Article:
Holy cow, I wrote a book!
Windows 95 will fail to boot if you have more than around 480MB of memory. (This was
considered an insane amount of memory back then. Remember, Windows 95's target machine
was a 4MB 386SX and a powerful machine had 16MB. So according to Moore's law, that
gave us seven years before we had to do something about it. One of my friends got
96MB of memory on his machine to test that we didn't tank under "insanely huge memory
configurations" and we all drooled.)
Windows 98 bumped the limit to 1GB because there existed a vendor (who shall remain
nameless) who was insane enough to want to sell machines with 1GB of RAM and preinstall
Windows 98 instead of the much more suitable Windows NT.
One of the first things that happens in the Windows 95 boot process once you have
transitioned into 32-bit mode is to initialize the 32-bit memory manager. But now
you have a chicken-and-egg problem: The memory manager needs to allocate some memory
in order to keep track of the memory it is managing. (Keeping track of which pages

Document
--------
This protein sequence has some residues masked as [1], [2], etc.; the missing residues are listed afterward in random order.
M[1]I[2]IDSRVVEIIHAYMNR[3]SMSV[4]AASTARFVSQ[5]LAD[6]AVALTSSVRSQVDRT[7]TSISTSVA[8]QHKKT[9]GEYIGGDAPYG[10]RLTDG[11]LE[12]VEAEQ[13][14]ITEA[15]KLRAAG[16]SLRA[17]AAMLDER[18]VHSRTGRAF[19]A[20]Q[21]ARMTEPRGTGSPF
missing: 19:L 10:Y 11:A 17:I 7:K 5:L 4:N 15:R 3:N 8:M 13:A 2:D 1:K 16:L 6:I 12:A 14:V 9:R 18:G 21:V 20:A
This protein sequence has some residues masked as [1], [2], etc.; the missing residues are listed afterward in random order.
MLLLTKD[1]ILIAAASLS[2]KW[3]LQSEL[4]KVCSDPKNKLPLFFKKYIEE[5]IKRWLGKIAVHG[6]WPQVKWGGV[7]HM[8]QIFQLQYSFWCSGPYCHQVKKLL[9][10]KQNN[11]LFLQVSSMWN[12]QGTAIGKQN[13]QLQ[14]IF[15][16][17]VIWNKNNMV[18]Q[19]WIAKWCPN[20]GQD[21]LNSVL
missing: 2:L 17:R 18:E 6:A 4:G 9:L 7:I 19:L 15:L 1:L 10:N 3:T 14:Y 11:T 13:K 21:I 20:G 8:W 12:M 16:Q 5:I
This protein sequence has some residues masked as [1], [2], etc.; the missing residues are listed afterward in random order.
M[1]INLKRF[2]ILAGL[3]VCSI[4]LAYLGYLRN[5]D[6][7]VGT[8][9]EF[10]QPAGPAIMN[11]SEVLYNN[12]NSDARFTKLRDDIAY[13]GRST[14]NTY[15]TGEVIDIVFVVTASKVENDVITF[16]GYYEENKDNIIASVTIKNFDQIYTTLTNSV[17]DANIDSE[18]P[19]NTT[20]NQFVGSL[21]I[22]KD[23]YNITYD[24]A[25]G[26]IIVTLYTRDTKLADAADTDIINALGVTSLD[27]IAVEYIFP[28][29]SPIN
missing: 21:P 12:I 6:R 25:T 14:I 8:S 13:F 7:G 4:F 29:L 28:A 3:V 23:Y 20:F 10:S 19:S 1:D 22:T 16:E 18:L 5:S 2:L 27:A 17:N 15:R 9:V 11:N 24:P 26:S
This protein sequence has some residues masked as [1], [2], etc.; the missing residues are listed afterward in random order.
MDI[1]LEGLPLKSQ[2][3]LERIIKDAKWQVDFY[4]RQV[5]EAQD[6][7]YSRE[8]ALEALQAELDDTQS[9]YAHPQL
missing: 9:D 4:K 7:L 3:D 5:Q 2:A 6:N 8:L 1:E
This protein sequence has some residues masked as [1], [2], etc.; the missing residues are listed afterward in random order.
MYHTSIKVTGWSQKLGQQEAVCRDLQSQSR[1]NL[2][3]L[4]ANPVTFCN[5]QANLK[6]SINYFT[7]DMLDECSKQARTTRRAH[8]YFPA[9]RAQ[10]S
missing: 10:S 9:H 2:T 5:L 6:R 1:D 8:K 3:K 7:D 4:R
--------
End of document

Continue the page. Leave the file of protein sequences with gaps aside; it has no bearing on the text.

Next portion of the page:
are paged in and which are paged out, that sort of thing.) But it can't allocate memory
until the memory manager is initialized. Eek!
The solution is to initialize the memory manager twice.
The first time the memory manager is initialized, it gets all its memory from a fixed
block of memory preallocated in the init-data segment. It sets up this fixed block
as the memory manager heap. So now there is a heap available to satisfy memory allocations.
Next, the memory manager starts looking for the real memory in the system,
and when it finds some, it allocates memory (from the initial fixed block) to keep
track of the real memory.
After the memory manager has found all the real memory in the system, it's time to
initialize the memory manager a second time: It carves out a chunk of that real memory
to use as the "real heap" and copies the information from the heap that it has been
using so far (the fixed-sized heap) to the "real heap".
Once everything has been copied and all the pointers fixed up, the global memory manager
heap pointers are changed to point at the new ("real") heap and the original heap
The memory consumed by the original heap is reclaimed when the init-data segment is
discarded (which happens at the end of system initialization).
The total RAM limitation occurs because the size of the fixed block in the init-data
segment needs to be large enough to satisfy all the memory allocations performed during
the memory scan. If you have too much memory, an allocation during the memory scan
fails and the system halts.
The size of the init-data segment was chosen to balance two factors. The larger you
make it, the more memory you can have in the system before hitting an allocation failure
during the memory scan. But you can't make it too large or machines with small amounts
of memory won't even be able to load VMM into memory.